McCloskey, E. Laura. “Mindfulness as an Intervention for Improving Academic Success among Students with Executive Functioning Disorders”. Procedia – Social and Behavioral Sciences, vol. 174, pp. 221-226. 2015. McCloskey looks at the benefits of mindfulness among students with executive functioning difficulties. Executive functioning disorders involve the mind’s inability to “organize, prioritize, and manage details” that boost daily functioning. The author reviews works of different scholars who demonstrated how mindfulness helps students with executive functioning disorders to excel in high-stress academic settings. The article features an extensive background analysis of the subject and a vigor literature review to indicate the existing knowledge of the topic. The paper is excellently organized with subtopics which are followed by deep content and support from previous research. This illustrates the writer’s mastery of writing reviews and the importance of using appropriate sources to further academic topics. Therefore, this is a valid source for the present topic.
Waters, Lea. “How Meditation could be Beneficial in schools”. Independent. 30 June 2015. Waters reports about the findings of a meta-review of 15 studies from Canada, India, Australia, UK, Taiwan, and US. The studies, which featured total of 1800 students, also revealed a positive correlation between meditation and academic skills, with students reporting stronger self-identity, higher optimism, and greater acceptance. Waters further examines the topic by looking at how mindfulness is taught, and the perceptions of the detractors about the subject. The author’s work reflects vigor research due to the depth of the details provided. The information provided is also from approved sources, making the article relevant and authentic. This information is essential in the development of the present topic.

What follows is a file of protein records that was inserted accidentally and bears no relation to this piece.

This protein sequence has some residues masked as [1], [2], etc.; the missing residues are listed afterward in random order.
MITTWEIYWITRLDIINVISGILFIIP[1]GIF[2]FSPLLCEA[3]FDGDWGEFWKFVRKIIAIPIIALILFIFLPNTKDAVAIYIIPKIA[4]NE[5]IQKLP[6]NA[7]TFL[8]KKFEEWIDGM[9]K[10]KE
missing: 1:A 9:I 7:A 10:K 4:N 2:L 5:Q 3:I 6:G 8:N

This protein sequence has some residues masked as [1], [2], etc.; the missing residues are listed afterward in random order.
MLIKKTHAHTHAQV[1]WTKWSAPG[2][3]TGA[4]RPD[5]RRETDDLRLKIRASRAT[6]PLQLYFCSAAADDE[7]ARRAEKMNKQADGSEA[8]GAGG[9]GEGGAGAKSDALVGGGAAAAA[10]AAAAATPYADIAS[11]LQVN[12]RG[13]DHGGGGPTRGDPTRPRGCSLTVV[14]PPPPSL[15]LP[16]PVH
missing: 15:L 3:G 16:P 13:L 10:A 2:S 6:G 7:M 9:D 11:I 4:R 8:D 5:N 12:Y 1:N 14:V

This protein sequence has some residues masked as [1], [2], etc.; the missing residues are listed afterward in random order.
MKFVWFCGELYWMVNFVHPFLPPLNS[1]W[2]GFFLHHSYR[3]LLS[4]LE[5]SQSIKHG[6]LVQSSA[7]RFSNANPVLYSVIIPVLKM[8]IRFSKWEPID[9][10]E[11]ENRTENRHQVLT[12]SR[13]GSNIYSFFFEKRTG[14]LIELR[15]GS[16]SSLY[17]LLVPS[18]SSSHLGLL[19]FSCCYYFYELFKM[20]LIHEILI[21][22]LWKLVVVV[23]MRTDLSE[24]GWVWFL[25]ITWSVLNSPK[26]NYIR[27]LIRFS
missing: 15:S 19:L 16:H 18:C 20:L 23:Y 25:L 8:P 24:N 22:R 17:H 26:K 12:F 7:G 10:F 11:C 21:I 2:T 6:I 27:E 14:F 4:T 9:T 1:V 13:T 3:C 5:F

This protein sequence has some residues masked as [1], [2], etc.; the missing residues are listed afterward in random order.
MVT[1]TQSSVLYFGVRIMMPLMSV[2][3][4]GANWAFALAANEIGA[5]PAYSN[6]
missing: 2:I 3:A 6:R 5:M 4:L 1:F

Bedrossian, Louise. “Employ Mindfulness to Improve Services, Support Students”. Disability Compliance for Higher Education, vol.21, no. 4, pp. 4-6. Nov. 2015. (Source sent by client).
Burnett, Richard. “Mindfulness in Schools”. TEDx Talks. 14 Feb. 2014. https://www.youtube.com/watch?v=6mlk6xD_xAQ. 13 March 2019.
Furber, Gareth. “Mindfulness for Academic Success”. Flinders University. 7 Feb. 2018. https://blogs.flinders.edu.au/student-health-and-well-being/2018/02/07/mindfulness-academic-success/. 13 March 2019.
Hofman, Jan. “How Meditation Might Boost your Test Scores”. The New York Times. 3 April 2013. https://well.blogs.nytimes.com/2013/04/03/how-meditation-might-boost-your-test-scores/. 13 March 2019.
McCloskey, E. Laura. “Mindfulness as an Intervention for Improving Academic Success among Students with Executive Functioning Disorders”. Procedia – Social and Behavioral Sciences, vol. 174, pp. 221-226. 2015. (Source sent by client)
Waters, Lea. “How Meditation could be Beneficial in schools”. Independent. 30 June 2015. https://www.independent.co.uk/life-style/health-and-families/features/how-meditation-could-be-beneficial-in-schools-10355650.html. 13 March 2019.